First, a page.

When people have finished, invite each person to go up in turn and put their Post-it Notes under the respective headings. Ask people to give examples regarding what they have written.

Looking at what people have written, begin clarifying the team’s shared beliefs. Facilitate a discussion around the main headings.

The discussion is to be conducted in a spirit of enquiry, rather than telling people they must believe. Make provisional agreements about what comes under each of the headings. You can then move on to the next stage.

Clarifying The
Team’s Shared Beliefs

Imagine that you have completed the earlier exercise. It is now time to agree on the shared beliefs. When doing this it can be useful to explore the following themes.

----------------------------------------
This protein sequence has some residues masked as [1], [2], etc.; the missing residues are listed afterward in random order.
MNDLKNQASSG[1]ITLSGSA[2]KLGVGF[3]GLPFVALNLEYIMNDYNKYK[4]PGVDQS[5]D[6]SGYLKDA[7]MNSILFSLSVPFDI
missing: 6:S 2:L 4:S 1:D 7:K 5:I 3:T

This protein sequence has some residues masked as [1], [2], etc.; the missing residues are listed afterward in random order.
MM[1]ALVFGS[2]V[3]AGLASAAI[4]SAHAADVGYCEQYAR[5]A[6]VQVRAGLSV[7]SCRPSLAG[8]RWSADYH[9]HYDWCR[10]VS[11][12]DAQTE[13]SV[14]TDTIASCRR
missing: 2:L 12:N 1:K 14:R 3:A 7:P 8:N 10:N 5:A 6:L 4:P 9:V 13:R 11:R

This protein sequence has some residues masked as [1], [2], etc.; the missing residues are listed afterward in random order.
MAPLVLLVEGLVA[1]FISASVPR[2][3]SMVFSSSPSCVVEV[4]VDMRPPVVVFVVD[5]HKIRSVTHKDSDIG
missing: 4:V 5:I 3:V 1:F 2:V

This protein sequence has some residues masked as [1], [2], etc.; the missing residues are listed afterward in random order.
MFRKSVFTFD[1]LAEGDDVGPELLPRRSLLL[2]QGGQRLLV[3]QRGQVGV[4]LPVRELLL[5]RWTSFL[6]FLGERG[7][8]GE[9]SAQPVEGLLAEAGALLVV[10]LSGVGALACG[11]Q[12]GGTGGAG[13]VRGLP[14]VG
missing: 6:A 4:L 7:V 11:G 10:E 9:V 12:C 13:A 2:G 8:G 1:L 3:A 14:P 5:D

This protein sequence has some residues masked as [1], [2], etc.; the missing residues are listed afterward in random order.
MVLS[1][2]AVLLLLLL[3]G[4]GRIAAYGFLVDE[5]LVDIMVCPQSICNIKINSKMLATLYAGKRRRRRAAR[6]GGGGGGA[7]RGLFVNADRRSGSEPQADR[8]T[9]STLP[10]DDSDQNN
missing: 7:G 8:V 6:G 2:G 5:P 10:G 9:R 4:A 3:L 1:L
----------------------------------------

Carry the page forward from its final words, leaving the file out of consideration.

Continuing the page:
What are the things that people believe we can achieve? Do we have the ability to translate these into doing the basics and delivering brilliant results?

If we do not have the ability, what can we do to increase the chances of success? Do we need:

To recruit more people who can help us to achieve the goal; b) to be more selective and focus on fewer things that we believe we can achieve;

To make sure we have the support required to achieve the goals?

Finally, are there any ways we can convert some of the ‘maybe can achieve’ column into the ‘can achieve’ column?

Imagine you have had a discussion on these themes. You can then complete the following exercise.

Brilliance – Clarifying The
Team’s Picture Of Success